Lenalidomide plus Rituximab-CHOP: A Potential New Treatment for Untreated ABC-type DLBCL
Until recently, diffuse large B-cell lymphoma (DLBCL) was seen as one cancer. However, research has shown that DLBCL comprises two subtypes; namely activated B-cell type diffuse large B-cell lymphoma (ABC-type DLBCL) and germinal centre B-cell type DLBCL (GCB-type DLBCL). What has also become clearer is that the standard treatment for DLBCL – rituximab plus cyclophosphamide, doxorubicin, vincristine and prednisone (R-CHOP) – has not been a successful treatment option for those with ABC-type DLBCL.
“Unfortunately, in patients with ABC-type DLBCL when treated with R-CHOP, the outcomes are inferior compared with those seen in patients who have GCB-type DLCBL,” said Dr. Grzegorz Nowakowski, Assistant Professor of Medicine, Mayo Clinic Cancer Center, Minnesota, USA.
Worldwide, the cure rate for DLBCL is between 60% and 65% with R-CHOP. In patients with GCB-type DLBCL, complete response (CR) rates are 70%; in patients with ABC-type DLBCL, the CR is no more than 30% and patients may relapse within two years following treatment.
“The challenge is that we need to improve outcomes in patients with ABC-type DLBCL because R-CHOP is not enough for them,” said Dr. Umberto Vitolo, Director of the Department of Oncology and Hematology, Turin, Italy.
Dr. Nowakowski said that treatments such as dose-adjusted EPOCH (etoposide, prednisolone, oncovin, cyclophosphamide, hydroxydaunorubicin) or R-CHOP followed by transplant or other intensive regimens have also not been efficacious in this patient population.
Globally, the incidence of ABC-type DLBCL is approximately 40% among patients with DLBCL and higher among the elderly.
“In those aged 60 to 65 years, the incidence of ABC-type DLBCL is between 50% and 55%,” said Dr. Vitolo.
Rationale for the ROBUST Clinical Trial
In an effort to find an improved treatment option for those with ABC-type DLBCL, a phase III randomised, double-blind, placebo-controlled, multicentre clinical trial (known as the ROBUST trial) is underway. It is comparing the efficacy and safety of lenalidomide plus R-CHOP (R2-CHOP) versus placebo plus R-CHOP in patients with ABC-type DLBCL who are treatment naïve (not yet been treated).1 The primary end point is progression-free survival.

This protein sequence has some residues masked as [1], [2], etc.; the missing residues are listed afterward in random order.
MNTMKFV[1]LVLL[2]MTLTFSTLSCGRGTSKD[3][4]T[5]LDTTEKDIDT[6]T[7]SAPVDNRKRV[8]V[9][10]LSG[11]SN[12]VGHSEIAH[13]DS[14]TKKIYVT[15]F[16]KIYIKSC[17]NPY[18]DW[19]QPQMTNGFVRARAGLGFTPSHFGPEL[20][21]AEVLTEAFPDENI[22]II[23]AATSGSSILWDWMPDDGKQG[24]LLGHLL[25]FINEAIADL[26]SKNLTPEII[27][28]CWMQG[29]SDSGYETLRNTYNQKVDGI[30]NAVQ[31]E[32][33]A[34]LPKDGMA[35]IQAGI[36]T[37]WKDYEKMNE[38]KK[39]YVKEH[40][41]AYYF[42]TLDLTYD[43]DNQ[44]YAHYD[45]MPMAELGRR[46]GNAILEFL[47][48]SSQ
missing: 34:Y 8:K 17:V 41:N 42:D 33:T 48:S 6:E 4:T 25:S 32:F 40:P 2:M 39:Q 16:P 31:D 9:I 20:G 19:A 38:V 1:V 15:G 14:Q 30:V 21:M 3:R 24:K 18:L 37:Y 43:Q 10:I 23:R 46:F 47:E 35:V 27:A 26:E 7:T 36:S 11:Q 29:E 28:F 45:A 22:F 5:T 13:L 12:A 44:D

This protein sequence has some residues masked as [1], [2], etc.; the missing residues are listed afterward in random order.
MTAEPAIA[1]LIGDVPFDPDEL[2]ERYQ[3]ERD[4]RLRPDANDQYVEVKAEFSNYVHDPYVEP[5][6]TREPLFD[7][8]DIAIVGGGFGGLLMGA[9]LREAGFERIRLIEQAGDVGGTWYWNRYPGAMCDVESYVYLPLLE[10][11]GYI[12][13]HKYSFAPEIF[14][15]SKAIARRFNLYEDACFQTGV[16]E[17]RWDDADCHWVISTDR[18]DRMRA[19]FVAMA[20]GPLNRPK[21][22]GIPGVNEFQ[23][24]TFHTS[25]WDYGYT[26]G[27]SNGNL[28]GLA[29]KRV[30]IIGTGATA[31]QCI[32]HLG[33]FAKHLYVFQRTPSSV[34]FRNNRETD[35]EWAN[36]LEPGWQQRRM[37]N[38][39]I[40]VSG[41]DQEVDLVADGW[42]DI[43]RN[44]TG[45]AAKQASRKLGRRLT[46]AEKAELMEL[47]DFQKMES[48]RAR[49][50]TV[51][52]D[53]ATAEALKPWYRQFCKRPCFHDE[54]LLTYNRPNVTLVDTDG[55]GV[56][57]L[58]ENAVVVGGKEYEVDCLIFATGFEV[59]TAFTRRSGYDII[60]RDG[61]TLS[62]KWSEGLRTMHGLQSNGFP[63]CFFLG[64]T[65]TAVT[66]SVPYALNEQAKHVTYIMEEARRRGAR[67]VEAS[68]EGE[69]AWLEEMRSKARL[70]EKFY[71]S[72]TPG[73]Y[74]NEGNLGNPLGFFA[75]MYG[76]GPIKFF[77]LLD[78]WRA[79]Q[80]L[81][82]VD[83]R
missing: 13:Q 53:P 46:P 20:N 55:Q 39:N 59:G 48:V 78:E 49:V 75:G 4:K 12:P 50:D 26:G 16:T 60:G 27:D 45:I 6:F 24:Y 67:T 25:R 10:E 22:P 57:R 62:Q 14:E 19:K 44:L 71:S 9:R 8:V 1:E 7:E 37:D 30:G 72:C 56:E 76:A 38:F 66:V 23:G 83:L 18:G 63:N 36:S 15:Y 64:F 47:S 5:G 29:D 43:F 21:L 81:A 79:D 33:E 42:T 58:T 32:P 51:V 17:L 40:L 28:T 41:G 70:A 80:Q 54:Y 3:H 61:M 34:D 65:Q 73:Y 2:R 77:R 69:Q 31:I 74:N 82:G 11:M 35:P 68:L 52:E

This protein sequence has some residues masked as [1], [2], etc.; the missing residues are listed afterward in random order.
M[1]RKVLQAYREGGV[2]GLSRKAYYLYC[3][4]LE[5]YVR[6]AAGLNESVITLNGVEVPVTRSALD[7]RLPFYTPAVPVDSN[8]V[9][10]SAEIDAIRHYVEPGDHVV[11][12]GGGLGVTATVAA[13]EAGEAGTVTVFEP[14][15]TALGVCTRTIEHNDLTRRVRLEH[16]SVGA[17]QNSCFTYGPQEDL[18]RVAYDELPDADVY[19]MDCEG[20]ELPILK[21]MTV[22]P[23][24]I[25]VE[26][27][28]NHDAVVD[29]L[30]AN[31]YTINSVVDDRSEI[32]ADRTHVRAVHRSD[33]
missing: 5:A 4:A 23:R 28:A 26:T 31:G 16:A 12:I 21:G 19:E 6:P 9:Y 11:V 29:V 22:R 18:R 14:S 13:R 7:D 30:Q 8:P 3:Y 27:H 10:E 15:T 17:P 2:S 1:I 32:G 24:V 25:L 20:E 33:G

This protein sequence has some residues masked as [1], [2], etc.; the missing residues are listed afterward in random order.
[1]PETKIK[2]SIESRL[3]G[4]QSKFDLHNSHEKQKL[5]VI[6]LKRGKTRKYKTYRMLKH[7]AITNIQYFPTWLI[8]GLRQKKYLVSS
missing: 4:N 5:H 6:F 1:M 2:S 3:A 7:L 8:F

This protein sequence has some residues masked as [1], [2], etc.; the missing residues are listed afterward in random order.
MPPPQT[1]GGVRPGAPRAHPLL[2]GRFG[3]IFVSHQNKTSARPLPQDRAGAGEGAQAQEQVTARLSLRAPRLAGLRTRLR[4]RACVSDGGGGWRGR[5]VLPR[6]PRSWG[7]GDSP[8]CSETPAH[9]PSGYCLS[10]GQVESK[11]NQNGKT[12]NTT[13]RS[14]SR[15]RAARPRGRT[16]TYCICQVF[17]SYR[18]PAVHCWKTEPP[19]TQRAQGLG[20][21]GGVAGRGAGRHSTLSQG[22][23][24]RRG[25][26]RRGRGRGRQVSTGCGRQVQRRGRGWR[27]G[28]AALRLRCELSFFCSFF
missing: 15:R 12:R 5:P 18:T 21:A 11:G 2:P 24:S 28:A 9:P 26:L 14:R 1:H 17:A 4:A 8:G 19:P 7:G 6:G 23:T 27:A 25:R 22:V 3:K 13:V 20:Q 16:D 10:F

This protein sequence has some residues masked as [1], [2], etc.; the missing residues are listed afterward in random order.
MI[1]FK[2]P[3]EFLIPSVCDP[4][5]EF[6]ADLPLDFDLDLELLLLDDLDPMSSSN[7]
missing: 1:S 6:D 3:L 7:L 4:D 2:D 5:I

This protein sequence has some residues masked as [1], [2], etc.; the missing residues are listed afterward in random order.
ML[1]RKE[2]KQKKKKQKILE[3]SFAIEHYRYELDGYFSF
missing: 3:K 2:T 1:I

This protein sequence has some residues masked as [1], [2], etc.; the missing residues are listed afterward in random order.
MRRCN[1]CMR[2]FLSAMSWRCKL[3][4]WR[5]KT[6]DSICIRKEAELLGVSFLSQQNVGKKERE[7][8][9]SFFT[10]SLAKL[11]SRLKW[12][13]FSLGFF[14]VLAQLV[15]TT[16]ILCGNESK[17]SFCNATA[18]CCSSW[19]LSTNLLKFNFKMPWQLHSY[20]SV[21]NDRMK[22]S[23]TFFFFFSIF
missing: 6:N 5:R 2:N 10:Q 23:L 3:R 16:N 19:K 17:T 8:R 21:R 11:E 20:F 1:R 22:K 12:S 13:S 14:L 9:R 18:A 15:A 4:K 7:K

The rationale for undertaking this study is based on findings from two phase II studies.2,3
“Both phase II studies were a combination of R-CHOP and lenalidomide. The overall results were quite good. When we retrospectively analysed the cell of origin in both studies, the benefit of adding lenalidomide to R-CHOP seemed to be higher in the ABC-type DLBCL subgroup,” said Dr. Vitolo.
Dr. Nowakowski said that there had also been some preclinical studies that showed lenalidomide was active in ABC-type DLBCL.
“I think the findings from the preclinical studies support our clinical data very nicely,” said Dr. Nowakowski.
While the findings from the phase II studies were very promising, the results need to be validated.
“I’m the first one to say all results of phase II studies need to be validated in phase III studies in a randomised fashion because we’ve seen in the past that sometimes results from phase II studies have not been replicated in a phase III study,” said Dr. Nowakowski.
The ROBUST trial started at the beginning of 2015 and preliminary results are expected in three years.
“The goal is to enrol more than 500 patients so we need at least three years to achieve that,” said Dr. Vitolo.